Matt Kelly wasn't the only one who didn't think his newspaper would last more than four weeks.
The editor of the New European launched it as a temporary "pop-up" project in the days after the EU referendum to capitalise on increased political awareness – and despair – among Remain voters.
But now, exactly 12 months on and with Brexit negotiations underway, the paper is still here. Without much by way of a social media presence or digital strategy, the paper sells 25,000 copies a week and has won various publishing awards.
"I genuinely thought it would go on for four weeks," says Kelly, a former Daily Mirror journalist and Trinity Mirror executive, who in 2015 became chief content officer at local newspaper company Archant, which publishes the New European.
"The happiest moment in my career and probably the happiest moment of my life outside of seeing my three kids born was getting the email to tell me the first circulation figures, which was 40,000. I was walking down the Embankment and I jumped up and yelped embarrassingly.
"We’ve been lucky that we happened to stick ourselves into the most tumultuous period in British politics probably ever."
The British press is dominated by papers that promote conservative values. The most popular ones, such as the Daily Mail and The Sun, overwhelmingly backed Brexit. The New European's stance, which is unashamedly and unapologetically anti-Brexit, makes it unique.
The paper's tagline is "We are the 48%." A piece by its editor-at-large and regular contributor Alastair Campbell was trailed on the front page with the headline: "Believe me – Brexit CAN be stopped."
This is not a title designed to win over Daily Telegraph readers.
"We're very clear in our belief that the only good Brexit is no Brexit is because we’re not fearful of our readers," says Kelly. "I think every other mainstream media [outlet] is very mindful of the fact that their audience is very divided. Our audience isn’t – it’s 100% against Brexit.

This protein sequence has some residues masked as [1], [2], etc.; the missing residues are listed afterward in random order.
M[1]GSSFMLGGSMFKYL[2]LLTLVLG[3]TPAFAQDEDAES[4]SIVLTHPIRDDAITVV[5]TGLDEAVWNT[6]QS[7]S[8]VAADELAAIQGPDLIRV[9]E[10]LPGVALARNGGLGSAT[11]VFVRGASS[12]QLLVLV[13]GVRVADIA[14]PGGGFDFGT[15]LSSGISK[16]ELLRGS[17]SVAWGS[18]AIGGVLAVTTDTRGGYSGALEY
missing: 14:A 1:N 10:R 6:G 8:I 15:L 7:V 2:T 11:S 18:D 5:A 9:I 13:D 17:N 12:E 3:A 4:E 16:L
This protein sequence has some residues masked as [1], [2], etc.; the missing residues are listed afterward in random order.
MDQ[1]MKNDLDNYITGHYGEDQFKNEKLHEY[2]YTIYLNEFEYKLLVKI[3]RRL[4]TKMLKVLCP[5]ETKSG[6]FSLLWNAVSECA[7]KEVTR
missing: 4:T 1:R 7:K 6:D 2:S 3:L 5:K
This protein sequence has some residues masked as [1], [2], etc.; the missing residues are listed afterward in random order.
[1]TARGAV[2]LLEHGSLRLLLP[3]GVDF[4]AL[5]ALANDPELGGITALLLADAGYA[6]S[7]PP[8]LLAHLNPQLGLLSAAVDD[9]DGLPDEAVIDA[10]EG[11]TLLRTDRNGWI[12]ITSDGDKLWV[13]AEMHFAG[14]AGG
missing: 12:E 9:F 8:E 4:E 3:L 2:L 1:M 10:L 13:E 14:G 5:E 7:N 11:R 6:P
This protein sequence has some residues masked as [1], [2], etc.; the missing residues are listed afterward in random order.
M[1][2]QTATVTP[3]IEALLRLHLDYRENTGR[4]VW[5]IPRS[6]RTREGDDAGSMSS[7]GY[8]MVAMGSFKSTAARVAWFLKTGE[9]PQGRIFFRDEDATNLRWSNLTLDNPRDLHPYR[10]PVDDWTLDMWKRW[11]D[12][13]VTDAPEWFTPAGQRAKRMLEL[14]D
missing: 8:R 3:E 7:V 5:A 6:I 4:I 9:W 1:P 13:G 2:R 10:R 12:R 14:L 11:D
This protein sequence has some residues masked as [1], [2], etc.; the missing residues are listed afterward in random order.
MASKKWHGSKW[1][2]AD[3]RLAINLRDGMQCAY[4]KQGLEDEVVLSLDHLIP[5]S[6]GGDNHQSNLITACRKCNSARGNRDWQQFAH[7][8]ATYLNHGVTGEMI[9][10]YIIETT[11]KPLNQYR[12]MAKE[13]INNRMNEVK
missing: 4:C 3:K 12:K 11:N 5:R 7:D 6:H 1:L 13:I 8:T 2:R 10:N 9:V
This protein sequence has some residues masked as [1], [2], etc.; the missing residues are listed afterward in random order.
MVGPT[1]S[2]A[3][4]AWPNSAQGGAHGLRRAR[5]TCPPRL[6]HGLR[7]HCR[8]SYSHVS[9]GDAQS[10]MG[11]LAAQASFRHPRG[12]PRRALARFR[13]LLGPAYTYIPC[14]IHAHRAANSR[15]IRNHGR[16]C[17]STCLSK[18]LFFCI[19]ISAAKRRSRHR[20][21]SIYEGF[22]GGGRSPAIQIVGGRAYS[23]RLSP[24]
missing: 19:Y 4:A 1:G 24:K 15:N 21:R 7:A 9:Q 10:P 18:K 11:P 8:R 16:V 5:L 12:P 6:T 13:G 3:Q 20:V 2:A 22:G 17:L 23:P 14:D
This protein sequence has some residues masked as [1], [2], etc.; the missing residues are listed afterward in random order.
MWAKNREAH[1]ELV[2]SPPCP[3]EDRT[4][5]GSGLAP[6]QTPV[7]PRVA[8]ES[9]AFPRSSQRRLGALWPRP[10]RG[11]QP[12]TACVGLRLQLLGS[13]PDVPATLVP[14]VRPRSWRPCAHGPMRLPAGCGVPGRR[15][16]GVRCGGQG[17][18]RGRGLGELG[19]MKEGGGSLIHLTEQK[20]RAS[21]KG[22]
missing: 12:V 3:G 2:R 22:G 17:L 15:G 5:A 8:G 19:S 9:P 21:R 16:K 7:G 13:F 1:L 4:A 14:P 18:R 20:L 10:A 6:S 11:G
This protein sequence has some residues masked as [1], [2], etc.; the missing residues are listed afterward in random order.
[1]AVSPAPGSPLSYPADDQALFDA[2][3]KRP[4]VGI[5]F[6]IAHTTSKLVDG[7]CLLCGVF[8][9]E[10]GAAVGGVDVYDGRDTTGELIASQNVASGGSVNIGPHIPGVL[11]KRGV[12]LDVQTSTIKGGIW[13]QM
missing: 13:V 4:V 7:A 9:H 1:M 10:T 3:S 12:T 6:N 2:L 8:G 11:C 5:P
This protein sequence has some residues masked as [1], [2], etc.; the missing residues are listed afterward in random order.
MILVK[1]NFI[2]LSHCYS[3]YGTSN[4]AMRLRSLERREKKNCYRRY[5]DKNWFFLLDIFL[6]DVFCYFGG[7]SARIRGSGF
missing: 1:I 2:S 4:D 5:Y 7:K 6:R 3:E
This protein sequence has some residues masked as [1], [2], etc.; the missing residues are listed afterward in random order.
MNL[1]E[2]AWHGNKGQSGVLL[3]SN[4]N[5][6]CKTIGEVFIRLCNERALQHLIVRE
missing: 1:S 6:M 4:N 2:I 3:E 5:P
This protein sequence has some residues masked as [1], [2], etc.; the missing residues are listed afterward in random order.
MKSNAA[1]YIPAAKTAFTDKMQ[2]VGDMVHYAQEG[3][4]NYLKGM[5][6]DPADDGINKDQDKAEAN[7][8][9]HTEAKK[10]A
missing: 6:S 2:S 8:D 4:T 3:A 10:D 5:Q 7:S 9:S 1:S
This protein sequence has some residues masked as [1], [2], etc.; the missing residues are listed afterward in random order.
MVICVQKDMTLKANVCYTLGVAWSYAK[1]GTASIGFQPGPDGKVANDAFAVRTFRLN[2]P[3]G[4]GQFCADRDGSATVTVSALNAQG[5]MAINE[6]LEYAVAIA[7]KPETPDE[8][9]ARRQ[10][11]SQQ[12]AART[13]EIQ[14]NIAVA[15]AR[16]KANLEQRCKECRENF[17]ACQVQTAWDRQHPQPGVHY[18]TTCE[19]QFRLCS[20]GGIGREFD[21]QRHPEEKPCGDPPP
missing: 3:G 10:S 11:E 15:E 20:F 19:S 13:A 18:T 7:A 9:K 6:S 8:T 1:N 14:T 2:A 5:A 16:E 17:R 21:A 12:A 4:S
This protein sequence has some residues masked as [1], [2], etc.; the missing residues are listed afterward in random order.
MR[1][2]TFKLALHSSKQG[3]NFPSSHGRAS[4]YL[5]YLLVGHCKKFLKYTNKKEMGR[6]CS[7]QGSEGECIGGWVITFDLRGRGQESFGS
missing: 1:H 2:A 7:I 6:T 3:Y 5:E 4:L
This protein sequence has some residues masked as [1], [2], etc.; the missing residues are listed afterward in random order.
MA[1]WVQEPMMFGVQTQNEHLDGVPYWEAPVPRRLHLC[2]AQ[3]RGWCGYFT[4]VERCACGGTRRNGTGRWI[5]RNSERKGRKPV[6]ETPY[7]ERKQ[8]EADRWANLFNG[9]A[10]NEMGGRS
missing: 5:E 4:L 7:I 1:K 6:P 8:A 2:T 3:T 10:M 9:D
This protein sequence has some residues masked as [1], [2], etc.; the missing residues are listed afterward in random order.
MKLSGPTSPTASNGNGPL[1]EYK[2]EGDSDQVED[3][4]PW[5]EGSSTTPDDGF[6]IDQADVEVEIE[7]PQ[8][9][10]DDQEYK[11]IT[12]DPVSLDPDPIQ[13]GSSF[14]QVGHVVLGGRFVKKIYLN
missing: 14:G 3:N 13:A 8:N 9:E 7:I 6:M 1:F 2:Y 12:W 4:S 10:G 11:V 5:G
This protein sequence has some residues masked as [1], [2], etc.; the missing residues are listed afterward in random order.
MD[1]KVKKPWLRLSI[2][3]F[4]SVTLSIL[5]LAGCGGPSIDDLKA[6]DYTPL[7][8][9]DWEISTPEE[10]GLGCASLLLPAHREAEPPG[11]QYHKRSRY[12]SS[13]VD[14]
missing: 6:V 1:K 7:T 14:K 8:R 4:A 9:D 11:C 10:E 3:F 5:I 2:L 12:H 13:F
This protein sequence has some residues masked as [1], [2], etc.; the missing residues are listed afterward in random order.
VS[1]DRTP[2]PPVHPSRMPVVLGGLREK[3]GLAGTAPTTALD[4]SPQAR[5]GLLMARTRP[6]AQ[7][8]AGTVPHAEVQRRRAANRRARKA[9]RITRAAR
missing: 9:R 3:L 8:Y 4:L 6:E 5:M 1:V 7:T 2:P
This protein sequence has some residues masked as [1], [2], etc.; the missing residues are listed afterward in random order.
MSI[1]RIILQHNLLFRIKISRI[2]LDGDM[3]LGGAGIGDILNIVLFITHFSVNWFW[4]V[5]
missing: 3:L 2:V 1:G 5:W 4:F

"It’s actually very easy for me to be as bold as we are – I’m in no danger of pissing anyone off. But it’s also a sincerely held position: Our premise is that Brexit is bad for this country and we want to do everything we can to enlighten people and to stop it."
It makes sense that an anti-Brexit paper can find an audience, but some might consider launching a printed newspaper in the age of Facebook and Snapchat to be at best a risky endeavor and at worst a nostalgic throwback.
The Reuters Institute for the Study of Journalism at the University of Oxford said in its annual media trends study this year that "in almost all countries more people
now rely on social media as a source of news than printed newspapers."
Trinity Mirror's ill-fated mid-market daily, New Day, the last national newspaper to launch, lasted two months. Trinity had set a break-even target of 200,000 sales a day; by the end it was reportedly selling as little as 30,000. The New European, by contrast, had a far lower break-even target – and a far smaller print run on launch.
In the latest national newspaper circulation figures, covering May, only two out of 22 paid-for titles posted a year-on-year increase.
But Kelly says the New European has worked because the team didn't think too much about what readers wanted.
"There are a number of factors. One is that we launched it very quickly and we didn’t talk ourselves out of a great idea, which I think a lot of people do. A lot of newspapers focus-group things to death but we've never done that.
"If I was being critical I would say the fact that we’re only selling between 20,000 and 25,000 a week is a massive failure because the market is 16 million people. We should be much more mainstream than we are but we’ll get there, we’re on an upward tick."
The launch team debated whether a £2 cover price was too much, but Kelly was confident it wasn't too high.
"I wish I had set it at a fiver, to be honest. I think we priced it too low. Newspapers in this country are generally too cheap," he says.
Kelly recognises the good fortune of launching during the most tumultuous period in modern British politics. And he's keen to stress that the paper doesn't just cover Brexit.
"Beating people about the head about Brexit is not a sustainable strategy for anyone, so we’ve talked about Aleppo, the NHS, Donald Trump; this week we talked about austerity and Grenfell Tower.
"But we never get away from our USP, which is that we’re the anti-Brexit paper. And there’s plenty of people out there who feel the same as we do."
So how long can the paper last?
"I’d love there to be at some stage a second editor of the paper, that would be great. That would be successful, and we would have become sustainable in the way the New Statesman or The Spectator is.
"That’s a potentially lucrative market and some of the incumbents look a little bit tired and weary sometimes. So I think a fresh new alternative voice is what the New European can be."